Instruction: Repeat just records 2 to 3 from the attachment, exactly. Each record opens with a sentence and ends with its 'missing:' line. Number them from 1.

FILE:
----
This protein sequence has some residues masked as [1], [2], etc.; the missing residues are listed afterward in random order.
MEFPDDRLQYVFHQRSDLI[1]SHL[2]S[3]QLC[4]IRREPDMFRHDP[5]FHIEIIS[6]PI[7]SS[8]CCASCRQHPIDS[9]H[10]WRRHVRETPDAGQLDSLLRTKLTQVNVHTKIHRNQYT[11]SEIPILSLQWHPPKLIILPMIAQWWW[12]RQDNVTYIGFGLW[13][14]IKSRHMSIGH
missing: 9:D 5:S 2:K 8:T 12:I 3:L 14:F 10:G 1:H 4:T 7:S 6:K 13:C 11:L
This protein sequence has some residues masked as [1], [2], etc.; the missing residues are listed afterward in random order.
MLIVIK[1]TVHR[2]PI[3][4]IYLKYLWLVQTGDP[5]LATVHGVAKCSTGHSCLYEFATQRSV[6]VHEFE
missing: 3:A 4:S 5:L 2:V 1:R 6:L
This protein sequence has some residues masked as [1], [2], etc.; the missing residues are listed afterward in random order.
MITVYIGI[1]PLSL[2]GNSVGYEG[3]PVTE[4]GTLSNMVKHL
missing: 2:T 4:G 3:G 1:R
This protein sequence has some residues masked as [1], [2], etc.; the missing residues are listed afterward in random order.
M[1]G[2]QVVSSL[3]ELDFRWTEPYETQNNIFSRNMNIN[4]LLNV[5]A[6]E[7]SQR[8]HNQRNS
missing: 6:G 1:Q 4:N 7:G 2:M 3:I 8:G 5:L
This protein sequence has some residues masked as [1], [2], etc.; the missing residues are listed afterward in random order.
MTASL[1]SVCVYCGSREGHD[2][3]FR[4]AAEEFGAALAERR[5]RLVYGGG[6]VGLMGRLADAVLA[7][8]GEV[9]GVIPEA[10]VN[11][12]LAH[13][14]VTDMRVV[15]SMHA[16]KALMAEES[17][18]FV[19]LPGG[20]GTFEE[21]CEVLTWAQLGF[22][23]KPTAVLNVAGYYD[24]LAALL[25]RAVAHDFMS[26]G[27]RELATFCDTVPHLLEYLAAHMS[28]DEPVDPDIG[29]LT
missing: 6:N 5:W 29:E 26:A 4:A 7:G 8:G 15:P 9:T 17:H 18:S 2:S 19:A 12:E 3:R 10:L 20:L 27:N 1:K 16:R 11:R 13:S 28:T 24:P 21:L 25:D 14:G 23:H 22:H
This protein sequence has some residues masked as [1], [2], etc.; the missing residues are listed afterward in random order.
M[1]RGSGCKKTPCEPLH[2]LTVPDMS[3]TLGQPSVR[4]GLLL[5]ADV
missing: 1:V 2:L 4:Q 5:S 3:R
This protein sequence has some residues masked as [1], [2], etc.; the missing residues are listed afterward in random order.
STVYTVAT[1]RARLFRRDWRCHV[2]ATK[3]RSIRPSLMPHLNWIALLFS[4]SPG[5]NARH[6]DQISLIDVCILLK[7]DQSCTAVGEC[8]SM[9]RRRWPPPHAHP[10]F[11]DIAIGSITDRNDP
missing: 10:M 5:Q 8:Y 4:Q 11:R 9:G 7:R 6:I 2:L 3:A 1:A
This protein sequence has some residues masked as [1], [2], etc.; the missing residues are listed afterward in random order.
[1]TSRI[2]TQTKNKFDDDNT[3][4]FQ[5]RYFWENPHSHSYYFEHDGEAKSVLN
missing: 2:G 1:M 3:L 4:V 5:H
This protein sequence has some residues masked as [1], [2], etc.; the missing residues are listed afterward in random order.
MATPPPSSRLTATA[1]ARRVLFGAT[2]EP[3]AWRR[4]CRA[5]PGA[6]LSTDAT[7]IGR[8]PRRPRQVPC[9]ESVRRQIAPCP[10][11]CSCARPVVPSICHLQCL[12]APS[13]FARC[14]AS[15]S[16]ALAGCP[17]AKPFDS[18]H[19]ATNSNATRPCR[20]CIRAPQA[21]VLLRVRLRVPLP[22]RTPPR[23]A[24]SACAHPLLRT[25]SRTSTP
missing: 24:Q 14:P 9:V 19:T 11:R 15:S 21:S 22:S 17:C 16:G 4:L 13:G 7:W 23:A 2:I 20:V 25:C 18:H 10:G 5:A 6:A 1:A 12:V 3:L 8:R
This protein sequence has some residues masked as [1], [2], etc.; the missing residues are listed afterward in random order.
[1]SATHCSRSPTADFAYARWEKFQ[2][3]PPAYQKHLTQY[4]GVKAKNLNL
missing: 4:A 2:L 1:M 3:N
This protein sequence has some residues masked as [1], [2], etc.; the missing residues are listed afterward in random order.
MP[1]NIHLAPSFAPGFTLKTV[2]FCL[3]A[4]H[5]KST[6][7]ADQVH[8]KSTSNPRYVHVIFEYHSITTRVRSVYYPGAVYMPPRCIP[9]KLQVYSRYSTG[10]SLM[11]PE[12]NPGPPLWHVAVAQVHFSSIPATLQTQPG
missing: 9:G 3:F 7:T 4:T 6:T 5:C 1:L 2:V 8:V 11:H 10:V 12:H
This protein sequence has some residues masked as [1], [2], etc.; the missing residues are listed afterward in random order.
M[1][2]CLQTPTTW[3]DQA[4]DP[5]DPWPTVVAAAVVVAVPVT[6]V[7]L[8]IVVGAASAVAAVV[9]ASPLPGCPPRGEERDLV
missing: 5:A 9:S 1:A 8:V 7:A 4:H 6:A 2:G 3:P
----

This protein sequence has some residues masked as [1], [2], etc.; the missing residues are listed afterward in random order.
MLIVIK[1]TVHR[2]PI[3][4]IYLKYLWLVQTGDP[5]LATVHGVAKCSTGHSCLYEFATQRSV[6]VHEFE
missing: 3:A 4:S 5:L 2:V 1:R 6:L
This protein sequence has some residues masked as [1], [2], etc.; the missing residues are listed afterward in random order.
MITVYIGI[1]PLSL[2]GNSVGYEG[3]PVTE[4]GTLSNMVKHL
missing: 2:T 4:G 3:G 1:R